I’ve been hearing a lot about essential oils lately – before yoga class, before meditation class, at the acupuncturist. To be honest, I was skeptical about the cure-all tone being used to market them, until I started doing some investigating of my own. Since then, I’ve become increasingly impressed by their wide range of healing properties – time-tested for millennia.
When essences are extracted from plants in natural ways (steam, water, or mechanically pressed), they become essential oils. Because essential oils are *super* concentrated, they’re usually blended into a carrier oil like jojoba, coconut, or argan to help prevent any potential contact irritation. To give you an idea of just how concentrated… it takes more than 200 pounds of lavender flowers to make only 1 pound of essential oil! This is one of the reasons that high quality oils are so expensive.
I’ll be focusing on frankincense today. Also known as Boswellia or olibanum, it comes from the dried sap of the Boswellia tree native to Africa, India, and the Middle East [R]. The 4 main types of Boswellia that produce authentic frankincense are B. sacra (also known as B. carteri and B. bhaw-dajiana), B. frereana, B. papyrifera, and B. serrata.
Frankincense essential oil can be used topically, orally, or diffused into the air, and has been safely used for inflammatory conditions for thousands of years in Ayurvedic medicine. Frankincense also has a long history of use in many religions, in the ritual cleansing and purification of sacred spaces. In fact, frankincense is now recognized as having antiseptic and disinfectant properties! Modern research is (finally!) catching up to the ancient wisdom of folk medicine, confirming many of its traditional uses in inflammatory conditions [R] [R] ranging from headaches to arthritis [R] [R], and even cancer [R] [R].
What to look for:
- Since there are no official regulatory guidelines for essential oils, it is important to ask questions about the sourcing, time of harvest, extraction method, food grade or not, organic or not. The words “therapeutic grade” alone carry very little meaning.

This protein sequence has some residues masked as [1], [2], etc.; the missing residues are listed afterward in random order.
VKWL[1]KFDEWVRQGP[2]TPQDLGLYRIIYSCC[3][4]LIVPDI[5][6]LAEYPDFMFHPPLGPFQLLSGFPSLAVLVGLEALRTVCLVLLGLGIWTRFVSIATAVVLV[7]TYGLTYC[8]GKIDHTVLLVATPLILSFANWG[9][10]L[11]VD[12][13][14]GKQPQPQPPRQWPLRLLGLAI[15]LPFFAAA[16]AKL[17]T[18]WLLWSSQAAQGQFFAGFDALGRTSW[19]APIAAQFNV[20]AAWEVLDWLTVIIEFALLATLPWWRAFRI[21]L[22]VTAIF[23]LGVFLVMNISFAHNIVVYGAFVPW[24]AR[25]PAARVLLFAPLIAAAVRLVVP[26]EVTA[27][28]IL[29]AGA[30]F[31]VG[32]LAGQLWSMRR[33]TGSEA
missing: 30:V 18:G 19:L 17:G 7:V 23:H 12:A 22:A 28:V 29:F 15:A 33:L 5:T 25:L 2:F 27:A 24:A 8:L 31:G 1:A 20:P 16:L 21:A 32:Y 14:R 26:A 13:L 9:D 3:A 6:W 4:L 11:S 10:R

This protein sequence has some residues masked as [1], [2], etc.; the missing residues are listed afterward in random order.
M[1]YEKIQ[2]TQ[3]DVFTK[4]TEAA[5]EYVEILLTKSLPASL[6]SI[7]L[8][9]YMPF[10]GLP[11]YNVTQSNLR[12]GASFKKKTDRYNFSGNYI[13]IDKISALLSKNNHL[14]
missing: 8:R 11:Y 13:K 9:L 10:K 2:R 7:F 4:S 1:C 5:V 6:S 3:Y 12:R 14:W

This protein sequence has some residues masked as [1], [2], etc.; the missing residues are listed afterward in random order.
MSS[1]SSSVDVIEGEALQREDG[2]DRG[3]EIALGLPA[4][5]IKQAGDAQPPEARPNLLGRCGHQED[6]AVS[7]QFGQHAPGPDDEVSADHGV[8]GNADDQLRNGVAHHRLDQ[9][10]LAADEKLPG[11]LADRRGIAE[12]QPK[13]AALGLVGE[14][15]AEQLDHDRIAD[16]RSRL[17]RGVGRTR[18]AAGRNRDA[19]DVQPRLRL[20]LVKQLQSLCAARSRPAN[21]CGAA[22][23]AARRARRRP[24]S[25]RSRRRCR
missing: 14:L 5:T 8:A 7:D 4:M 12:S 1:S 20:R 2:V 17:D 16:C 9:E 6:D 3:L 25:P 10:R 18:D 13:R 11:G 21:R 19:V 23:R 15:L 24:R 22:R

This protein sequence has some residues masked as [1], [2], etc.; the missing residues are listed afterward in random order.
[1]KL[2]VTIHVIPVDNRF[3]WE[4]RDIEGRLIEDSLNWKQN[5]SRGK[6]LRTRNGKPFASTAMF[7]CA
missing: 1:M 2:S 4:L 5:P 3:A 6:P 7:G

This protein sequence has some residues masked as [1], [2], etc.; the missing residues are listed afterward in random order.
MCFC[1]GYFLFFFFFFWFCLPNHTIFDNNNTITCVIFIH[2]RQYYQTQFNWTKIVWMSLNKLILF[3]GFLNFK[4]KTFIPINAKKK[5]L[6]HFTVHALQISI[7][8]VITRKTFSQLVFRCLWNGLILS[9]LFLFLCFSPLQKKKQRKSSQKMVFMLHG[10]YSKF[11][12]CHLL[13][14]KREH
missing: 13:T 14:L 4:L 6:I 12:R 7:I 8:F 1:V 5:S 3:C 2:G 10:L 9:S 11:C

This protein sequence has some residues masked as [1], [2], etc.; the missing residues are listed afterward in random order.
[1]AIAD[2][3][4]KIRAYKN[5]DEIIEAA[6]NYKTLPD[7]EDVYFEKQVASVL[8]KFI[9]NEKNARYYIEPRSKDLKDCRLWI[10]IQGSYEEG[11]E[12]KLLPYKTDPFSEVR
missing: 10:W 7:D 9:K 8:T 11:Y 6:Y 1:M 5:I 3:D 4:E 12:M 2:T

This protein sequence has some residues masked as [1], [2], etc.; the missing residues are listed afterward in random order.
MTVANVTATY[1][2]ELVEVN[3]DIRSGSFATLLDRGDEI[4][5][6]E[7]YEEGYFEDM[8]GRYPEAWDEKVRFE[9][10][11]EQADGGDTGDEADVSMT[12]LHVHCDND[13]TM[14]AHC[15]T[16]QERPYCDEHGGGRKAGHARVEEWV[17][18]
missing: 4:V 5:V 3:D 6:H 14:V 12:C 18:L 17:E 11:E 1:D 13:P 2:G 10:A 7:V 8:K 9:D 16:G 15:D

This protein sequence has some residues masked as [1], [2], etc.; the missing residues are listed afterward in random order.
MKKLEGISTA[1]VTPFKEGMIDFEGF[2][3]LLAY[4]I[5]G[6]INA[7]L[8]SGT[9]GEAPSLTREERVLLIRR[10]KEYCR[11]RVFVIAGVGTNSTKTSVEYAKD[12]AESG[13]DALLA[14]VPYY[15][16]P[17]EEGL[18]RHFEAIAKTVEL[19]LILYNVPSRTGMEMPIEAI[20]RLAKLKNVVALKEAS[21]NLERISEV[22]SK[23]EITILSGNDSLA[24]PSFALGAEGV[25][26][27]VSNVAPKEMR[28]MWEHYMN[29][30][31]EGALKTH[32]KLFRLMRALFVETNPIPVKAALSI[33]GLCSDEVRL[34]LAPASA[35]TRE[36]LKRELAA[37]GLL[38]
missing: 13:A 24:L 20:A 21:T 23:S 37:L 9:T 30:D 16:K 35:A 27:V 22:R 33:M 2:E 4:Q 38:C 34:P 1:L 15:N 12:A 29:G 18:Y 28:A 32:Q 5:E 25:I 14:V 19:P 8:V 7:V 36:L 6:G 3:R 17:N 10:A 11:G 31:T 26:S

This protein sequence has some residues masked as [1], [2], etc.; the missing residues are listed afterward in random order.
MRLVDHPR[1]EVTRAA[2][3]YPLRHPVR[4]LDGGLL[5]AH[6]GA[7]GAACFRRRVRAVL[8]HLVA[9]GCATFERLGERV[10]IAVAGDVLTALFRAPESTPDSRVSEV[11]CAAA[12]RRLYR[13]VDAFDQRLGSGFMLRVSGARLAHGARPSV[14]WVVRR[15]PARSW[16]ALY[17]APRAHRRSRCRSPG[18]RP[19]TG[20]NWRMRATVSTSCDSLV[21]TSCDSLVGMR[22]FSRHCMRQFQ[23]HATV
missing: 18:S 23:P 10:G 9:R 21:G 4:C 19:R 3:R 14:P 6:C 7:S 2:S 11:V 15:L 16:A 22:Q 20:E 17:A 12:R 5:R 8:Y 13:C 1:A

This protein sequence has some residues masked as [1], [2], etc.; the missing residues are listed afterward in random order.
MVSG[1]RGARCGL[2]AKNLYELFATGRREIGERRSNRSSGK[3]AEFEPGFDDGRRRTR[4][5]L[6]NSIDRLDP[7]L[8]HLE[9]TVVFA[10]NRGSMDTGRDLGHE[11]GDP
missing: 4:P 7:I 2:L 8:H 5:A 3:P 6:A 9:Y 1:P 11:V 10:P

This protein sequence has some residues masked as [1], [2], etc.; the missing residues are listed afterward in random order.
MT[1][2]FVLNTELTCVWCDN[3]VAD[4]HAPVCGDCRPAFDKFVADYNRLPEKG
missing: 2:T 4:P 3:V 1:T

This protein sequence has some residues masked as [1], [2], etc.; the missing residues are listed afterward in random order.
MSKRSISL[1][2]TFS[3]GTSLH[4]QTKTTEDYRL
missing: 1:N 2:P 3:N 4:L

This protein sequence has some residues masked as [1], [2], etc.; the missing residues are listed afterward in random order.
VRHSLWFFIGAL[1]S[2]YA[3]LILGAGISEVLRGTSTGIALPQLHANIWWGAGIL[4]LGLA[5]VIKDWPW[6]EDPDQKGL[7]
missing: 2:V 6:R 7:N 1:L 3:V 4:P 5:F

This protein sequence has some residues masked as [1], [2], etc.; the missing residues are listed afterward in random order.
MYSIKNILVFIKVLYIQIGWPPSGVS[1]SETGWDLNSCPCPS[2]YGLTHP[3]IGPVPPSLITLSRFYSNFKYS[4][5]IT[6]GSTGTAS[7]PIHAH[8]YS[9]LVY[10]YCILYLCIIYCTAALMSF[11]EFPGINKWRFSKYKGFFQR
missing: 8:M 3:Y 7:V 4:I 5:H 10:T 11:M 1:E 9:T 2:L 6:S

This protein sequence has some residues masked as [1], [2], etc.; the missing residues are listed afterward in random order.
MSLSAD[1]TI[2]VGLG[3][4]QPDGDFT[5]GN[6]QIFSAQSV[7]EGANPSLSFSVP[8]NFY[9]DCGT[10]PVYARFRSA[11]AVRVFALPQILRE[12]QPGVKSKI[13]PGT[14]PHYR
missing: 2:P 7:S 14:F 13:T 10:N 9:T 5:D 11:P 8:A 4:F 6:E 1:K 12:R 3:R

- Longer duration and higher temperature hydro-distillation methods produce a richer, more potent oil rich in boswellic acids (one of its main active ingredients).
- Sustainably harvested. Over-exploitation has resulted in a decline in tree populations [R] – just a couple of drops at a time is usually all you need! Remember, plants are our teachers. We need them for medicine, and we look to their inherent wisdom when developing new medicines (among a million other reasons)… please please use wisely! (I like Young Living and Snow Lotus brands – and I’m not getting paid to say this!)
- If taking orally as a capsule, tablet, or bark decoction, look for a standardized extract (containing 60% boswellic acids). Try sustainably harvested Savesta (again, I’m not being paid to say this!)
3 drops high-quality essential oil per 100ml of water in a diffuser. This is an especially eco-conscious (and the most bang-for-your-buck) way to receive the benefits of essential oils!
For depression or anxiety, try 1 drop of a food-grade essential oil under the tongue in the morning. Note: high doses of frankincense can be toxic.
In capsule or tablet form, the suggested dosage for inflammatory or asthmatic conditions is 300-400 mg three times daily, taken with a fatty meal to aid absorption [R].
What it’s good for
Autoimmune issues/ chronic inflammation – preliminary studies have shown that Boswellia can help improve autoimmune conditions without the negative side effects associated with conventional medicines [R] .
Mood disorders – One study showed that mice who were given frankincense resin orally became less depressed – with reduced stress hormone levels and increased levels of neurotropic proteins that support a healthy nervous system [R].
Brain health – many studies point to the cognitive benefits of frankincense: from short and longer term memory to learning ability [R]
Asthma – A study of patients using traditional corticosteroid therapy showed a decreased need for inhalation therapy when combined with a daily oral intake of 500mg of a Boswellia extract [R] .
Environmental allergies (year-round) – subjects involved in a study using a blend of Ravensara, frankincense, and sandalwood oils inhaled for 5 minutes, twice a day for a week showed a significant improvement in their symptoms [R].
Gingivitis – A 2-week study showed significant improvements among subjects given small doses of frankincense powder or extract – improvements included reduced gum bleeding and inflammation [R] .
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